Breaking Down Big Pharma

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As a young child, Abra Sitler (MBA’20) was diagnosed with a rare condition, which inspired  interest in pharmaceuticals and biology. This caused her to study both biology and English in college. Often frustrated with the complexities of that type of science, she set out on a global journey to make these topics digestible not only to patients like herself, but to those who have a casual interest in the biopharmacology world. She wanted to write a book to break down these complex topics and explain them from the lens of a patient, rather than a medical professional. 

“I wrote it from the perspective of a patient trying to navigate what was going on in some of the cutting-edge biotechnology, bio-pharmaceutical developments,” said Sitler. “Over the course of 15 years, I saw the cost of things like genomics testing, like 23 and Me, become really affordable.”

She explained that it can be overwhelming to navigate these industry developments for most patients, who are often left on their own to make sense of the science. “I hope to inspire people to have some hope about other genetic conditions and life-threatening illnesses,” said Sitler.

Sitler’s book, “Seeing the Biopharma Future,” was released this past February. Since its release, more people are taking an interest in these complex medical topics. Readers have also sent her messages expressing their gratitude for writing about this complicated topic from a relatable and approachable perspective.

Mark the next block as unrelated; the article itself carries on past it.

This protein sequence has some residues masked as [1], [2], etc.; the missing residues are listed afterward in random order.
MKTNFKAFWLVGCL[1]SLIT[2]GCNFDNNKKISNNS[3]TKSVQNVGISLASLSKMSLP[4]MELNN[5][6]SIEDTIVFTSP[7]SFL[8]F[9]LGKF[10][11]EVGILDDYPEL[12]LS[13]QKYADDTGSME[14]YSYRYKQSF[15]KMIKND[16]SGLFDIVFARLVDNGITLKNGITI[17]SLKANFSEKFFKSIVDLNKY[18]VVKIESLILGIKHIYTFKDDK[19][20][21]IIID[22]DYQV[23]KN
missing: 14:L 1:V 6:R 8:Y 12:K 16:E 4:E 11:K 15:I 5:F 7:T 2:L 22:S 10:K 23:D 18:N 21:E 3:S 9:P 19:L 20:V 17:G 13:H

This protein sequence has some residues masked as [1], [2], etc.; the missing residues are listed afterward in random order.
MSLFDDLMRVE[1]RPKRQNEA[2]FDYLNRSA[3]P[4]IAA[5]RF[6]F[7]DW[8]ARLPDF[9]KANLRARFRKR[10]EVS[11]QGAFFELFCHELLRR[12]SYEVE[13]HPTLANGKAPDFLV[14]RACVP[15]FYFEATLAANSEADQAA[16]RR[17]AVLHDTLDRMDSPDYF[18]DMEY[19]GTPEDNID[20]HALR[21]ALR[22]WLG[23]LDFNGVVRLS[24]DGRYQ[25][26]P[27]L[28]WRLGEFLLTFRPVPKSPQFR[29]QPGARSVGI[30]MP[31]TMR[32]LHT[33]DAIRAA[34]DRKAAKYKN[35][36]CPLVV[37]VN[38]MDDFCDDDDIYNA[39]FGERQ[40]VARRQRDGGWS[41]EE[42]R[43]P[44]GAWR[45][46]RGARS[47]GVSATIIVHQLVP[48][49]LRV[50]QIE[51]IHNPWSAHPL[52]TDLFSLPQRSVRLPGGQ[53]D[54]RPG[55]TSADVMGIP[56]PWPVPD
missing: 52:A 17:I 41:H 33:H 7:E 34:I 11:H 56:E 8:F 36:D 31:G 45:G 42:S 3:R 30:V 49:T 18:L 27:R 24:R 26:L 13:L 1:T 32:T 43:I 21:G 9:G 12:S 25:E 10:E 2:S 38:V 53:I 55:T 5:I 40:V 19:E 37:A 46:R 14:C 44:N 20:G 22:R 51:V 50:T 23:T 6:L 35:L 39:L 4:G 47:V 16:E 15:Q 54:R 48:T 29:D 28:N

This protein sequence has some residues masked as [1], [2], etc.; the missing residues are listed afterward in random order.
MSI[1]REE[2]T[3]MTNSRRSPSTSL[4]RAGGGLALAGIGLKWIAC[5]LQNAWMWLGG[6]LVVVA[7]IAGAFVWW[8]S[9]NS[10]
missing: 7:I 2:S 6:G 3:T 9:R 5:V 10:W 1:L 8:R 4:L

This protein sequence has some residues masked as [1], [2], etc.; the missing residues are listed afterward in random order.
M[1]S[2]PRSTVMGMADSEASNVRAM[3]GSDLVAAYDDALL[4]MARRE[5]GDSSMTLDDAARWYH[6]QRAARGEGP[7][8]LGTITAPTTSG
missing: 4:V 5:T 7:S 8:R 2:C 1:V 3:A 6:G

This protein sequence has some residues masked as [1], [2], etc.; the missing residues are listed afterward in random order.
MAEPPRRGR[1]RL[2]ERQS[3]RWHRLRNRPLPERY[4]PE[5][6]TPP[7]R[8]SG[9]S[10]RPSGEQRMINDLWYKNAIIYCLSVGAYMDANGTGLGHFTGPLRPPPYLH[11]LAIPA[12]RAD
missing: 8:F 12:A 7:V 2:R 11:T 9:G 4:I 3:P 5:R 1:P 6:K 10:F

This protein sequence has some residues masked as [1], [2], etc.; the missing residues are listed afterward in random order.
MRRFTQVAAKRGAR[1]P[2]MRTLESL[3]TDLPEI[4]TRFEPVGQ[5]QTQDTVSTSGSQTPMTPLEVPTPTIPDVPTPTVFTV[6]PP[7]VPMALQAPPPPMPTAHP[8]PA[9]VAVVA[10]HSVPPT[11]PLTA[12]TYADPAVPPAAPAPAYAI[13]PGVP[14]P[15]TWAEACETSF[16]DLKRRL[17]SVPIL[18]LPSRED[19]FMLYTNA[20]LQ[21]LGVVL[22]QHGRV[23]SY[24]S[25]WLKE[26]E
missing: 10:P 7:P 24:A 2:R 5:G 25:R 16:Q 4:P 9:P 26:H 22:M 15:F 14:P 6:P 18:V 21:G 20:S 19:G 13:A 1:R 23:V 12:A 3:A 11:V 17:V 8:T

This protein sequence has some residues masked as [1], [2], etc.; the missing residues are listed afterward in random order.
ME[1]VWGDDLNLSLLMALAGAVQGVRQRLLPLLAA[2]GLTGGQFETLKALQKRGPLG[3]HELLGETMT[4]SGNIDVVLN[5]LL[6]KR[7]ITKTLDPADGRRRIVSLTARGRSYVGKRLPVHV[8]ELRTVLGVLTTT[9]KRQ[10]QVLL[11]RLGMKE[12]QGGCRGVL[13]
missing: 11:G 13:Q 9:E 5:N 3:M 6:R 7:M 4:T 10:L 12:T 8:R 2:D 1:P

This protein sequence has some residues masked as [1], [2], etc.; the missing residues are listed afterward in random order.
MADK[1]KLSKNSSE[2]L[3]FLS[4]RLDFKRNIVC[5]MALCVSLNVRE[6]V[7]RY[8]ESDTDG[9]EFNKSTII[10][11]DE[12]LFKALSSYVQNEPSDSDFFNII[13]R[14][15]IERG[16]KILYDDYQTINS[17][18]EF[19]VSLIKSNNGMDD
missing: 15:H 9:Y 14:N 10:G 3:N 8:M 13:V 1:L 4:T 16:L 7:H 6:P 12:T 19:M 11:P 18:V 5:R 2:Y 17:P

In addition to her pursuit of science, Sitler wanted to build her global perspective and business experience while she was serving in the Peace Corps after college. As a leader in global business education, pursuing an MBA at the McDonough School of Business came to the forefront during her journey.

“I realized I was looking for a toolkit that would help me manage projects, motivate people, understand how to work within a larger organization, and develop a better business acumen,” said Sitler.

Georgetown McDonough has a long-standing relationship with Peace Corps volunteers through its Paul D. Coverdell Fellowship Program for returned volunteers. Sitler was focused on finding a program that was service-oriented and internationally focused. Through her interactions with the Peace Corps in the Middle East, she learned about the programs at Georgetown McDonough.

“I really liked that they offered students the availability to work full-time,” said Sitler. “I’m a person who likes to apply what they’re learning to something tangible and the MBA allowed me to do that with the same access to faculty as full-time students.”

She felt equipped with an arsenal full of experience that continues to serve her every day as the business insights and analytics rotational development associate at Bristol-Myers Squibb. She credits the capstone project she did in Hong Kong during her time at Georgetown greatly for her current success. 

Sitler has also pledged to donate all proceeds from the book towards a vaccine for COVID-19 at Johns Hopkins. 

Her book is available for purchase on Amazon.